We're looking at every NBA Playoff series through the eyes of both Free Darko. Here's Free Darko's look at the Cleveland Cavaliers-Washington Wizards series. Your author is Dr. Lawyer IndianChief.

Aaaaand (wiping the sweat off my brow), my pick to win the finals win the finals is still intact.

That was a close one. The Pistons nearly sleepwalked their way through their third playoffs in a row, the 76ers played with more guts than anyone else has shown all season, and in this topsy-turvy sports world of the Giants beating the Patriots and the Colorado Rockies playing in a World Series, "anything" almost happened. But then the Pistons became the Pistons began and made millions of Detroit citizens want to strangle a lamppost, with frustrations of, "WHY THE HELL CAN'T YOU GUYS ALWAYS PLAY LIKE THIS??"


An additional critical event occurred, though, which I must acknowledge. Flip Saunders actually made some adjustments — perhaps only inadvertently, but after ripping him in the past, I have to give the guy some credit. For one, after McDyess' schnoz got busted, Jason Maxiell was inserted into the starting lineup to great effect. They might as well leave him in there as it takes tremendous pressure of McDyess to be the presence in the middle that Ben Wallace represented a few years ago. Saunders also played the young guys Aaron Afflalo, Amir Johnson and Rodney Stuckey, and not only in the midst of blowouts.

I found that a surprising and nifty move given that (a) it goes completely against the Larry Brown ethos of relying on minimal rotations and playoff-tested vets (b) this postseason is teaching us that we are exiting the Shaq/Jason Kidd epoch into a new era of speed and youth (see Chris Paul, Josh Childress, Rajon Rondo, Josh Smith, Thaddeus Young, Brandon Bass, etc.). The Pistons will need youthful vigor to survive the road ahead.


So, yeah, maybe Saunders has learned a thing or two about coaching, but when it comes down to it, the Pistons are really only as good as their Brahma of Hamilton, Prince, Billups, and Sheed. And as ostensible Pistons insider, Chris Webber, stated last week on Inside the NBA, when it comes down to it, the Pistons ultimately do not follow in Flip's footsteps, but rather they take the character of team president Joe Dumars. Note the key term there: character. It's a vague all-encompassing term that has to do with mettle and respect and toughness, but whatever it means, it's what these playoffs are all about, and what they have been about since the dissolution of the Kobe/Shaq dynasty. For all the crap I talk about the Spurs, they are the ultimate character team, having won two of the last three titles simply off of integrity. When the Mavs went up 2-0 on the Heat two years ago, character prevailed and a scrappy Dwyane Wade floorburned his way to the championship. When Golden State beat Dallas in the first round last year, the Warriors had character oozing out of their pores.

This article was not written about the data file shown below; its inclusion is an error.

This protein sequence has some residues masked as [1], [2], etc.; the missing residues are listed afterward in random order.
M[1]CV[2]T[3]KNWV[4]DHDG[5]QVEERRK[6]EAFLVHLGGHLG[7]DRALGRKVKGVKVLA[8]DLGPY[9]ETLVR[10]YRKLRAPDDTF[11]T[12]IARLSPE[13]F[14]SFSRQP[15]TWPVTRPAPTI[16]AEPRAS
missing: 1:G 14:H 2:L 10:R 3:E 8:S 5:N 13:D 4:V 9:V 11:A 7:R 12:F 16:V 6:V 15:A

And in the match-up of character, Orlando doesn't stand a chance to Detroit. Talent, now that's a whole different story. No doubt the Magic have in Dwight Howard the most talented player in the series, and probably a top 3 player of the remaining playoff teams (just behind Kobe and Chris Paul). This is not to mention that both Rashard Lewis and Hedo Turkoglu may be better pure scorers than anyone on the Detroit squad. However, there's something just a little too synthetic about the Magic's game. They seem like a bunch of guys who just fell off some alien tree; aside from Jameer Nelson I can't imagine any of them having played in college. They're too neon; I could never see them photographed in sepia tones. The Pistons on the other hand, are a team full of bearded, masked, future politicians — guys who play like they're mentally 65 years old.

So in the end, it's like comparing Brad Pitt to James Dean. Scientology to Taoism. Cheetos to Bavarian Pretzels. Converse to BAPEs. And so I'm rolling with what I know, which is Detroit, all earth and blood of them. The Magic will get their day once they add some depth and consistent PG play, but I think that Detroit in the first round received their scariest and last wake up call, and now they're ready to go. The theme of this playoffs has been windows. Windows are opening for the Hornets, Sixers and Hawks for future success. On the flip, windows are slamming shut for the Mavericks, the Nuggets, the Suns, and sheeeit, maybe even the Celtics. And when it comes to Detroit, this is the moment of truth. Either play hard, with no lapses toward coasting, or else fingers are getting smashed. Louis Williams already showed you his fangs. Julian Wright wants to taste bone marrow. And Joe Johnson, well he might as well be the Unabomber. This is a different era. As Shaq and Kidd become dust to dust, the young-uns are realizing that their time is now, so be wary Detroit; this is your last chance.